The Nagas

Hill Peoples of Northeast India

Project Introduction The Naga Database

book : Return to the Naked Nagas (1939;1976)

caption: Chapter Ten. Paradise in the Jungle
caption: scant attire of Oting girls; ear-rings and their significance
medium: books
ethnicgroup: Konyak
location: Oting
person: Furer-Haimendorf
date: 6.1936-6.1937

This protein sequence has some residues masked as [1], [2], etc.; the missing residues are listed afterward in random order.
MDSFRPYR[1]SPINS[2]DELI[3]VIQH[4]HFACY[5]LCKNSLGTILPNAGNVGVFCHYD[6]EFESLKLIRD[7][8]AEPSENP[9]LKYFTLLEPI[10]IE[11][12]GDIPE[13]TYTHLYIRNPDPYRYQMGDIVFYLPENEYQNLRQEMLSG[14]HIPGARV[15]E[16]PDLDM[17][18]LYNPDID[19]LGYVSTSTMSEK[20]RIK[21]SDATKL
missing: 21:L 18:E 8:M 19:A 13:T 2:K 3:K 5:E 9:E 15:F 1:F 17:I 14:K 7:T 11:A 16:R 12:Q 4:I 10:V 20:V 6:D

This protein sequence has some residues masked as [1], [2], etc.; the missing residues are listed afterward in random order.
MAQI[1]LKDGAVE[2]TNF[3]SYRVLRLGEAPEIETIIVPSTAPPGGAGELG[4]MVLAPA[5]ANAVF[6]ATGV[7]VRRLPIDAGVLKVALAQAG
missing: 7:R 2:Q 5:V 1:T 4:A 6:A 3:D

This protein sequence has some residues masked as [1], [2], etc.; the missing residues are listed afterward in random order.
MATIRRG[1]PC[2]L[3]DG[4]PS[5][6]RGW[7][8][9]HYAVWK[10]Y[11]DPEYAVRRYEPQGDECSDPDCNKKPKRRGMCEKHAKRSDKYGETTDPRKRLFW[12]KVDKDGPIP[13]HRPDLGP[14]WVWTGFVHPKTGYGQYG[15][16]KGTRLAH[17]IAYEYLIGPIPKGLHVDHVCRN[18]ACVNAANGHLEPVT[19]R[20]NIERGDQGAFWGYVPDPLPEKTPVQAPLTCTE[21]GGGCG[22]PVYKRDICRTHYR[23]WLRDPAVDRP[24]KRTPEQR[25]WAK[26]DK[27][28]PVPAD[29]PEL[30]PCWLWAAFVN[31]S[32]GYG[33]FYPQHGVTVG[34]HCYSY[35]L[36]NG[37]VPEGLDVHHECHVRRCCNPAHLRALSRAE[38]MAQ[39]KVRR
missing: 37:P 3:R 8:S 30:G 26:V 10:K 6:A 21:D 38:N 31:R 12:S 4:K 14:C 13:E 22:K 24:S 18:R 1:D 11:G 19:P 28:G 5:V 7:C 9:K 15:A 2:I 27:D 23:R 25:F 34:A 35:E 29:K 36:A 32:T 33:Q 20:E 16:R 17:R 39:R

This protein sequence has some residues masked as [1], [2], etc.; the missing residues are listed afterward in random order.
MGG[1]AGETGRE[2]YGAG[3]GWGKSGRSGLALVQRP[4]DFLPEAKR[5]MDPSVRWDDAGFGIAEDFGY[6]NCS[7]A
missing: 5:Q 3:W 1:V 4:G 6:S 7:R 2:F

text: But the girls of Oting were an unembarrassed and gay crowd, and if you had tried to explain that it would be more decent if they permanently covered their brown bodies with a cloth, they would have laughed incredulously. Until their fifteenth or sixteenth year they go about as God has made them. Only later on do they adopt a small skirt, hardly a hand's-breadth wide, a symbol that they now belong to the adults. Naturalia non sunt turpia is the Konyak's motto and nobody minds if a little blood reddens a girl's thighs. This refreshing naturalness finds expression in a most useful custom, which no doubt saves many quarrels and hard words. I noticed that some girls wore leaden, and some brass rings in their ears. That, explained Chingai, shows whether the parents consider their daughter old enough to take a lover, for only then may she change the leaden rings of her childhood for brass. So the boys always know were they stand, and there is no playing at hide and seek -- no risk of the reproaches of infuriated parents. The provident father even builds a bamboo bed for his daughter in a separate room of his house, where from the day of changing of the earrings she may receive her lover.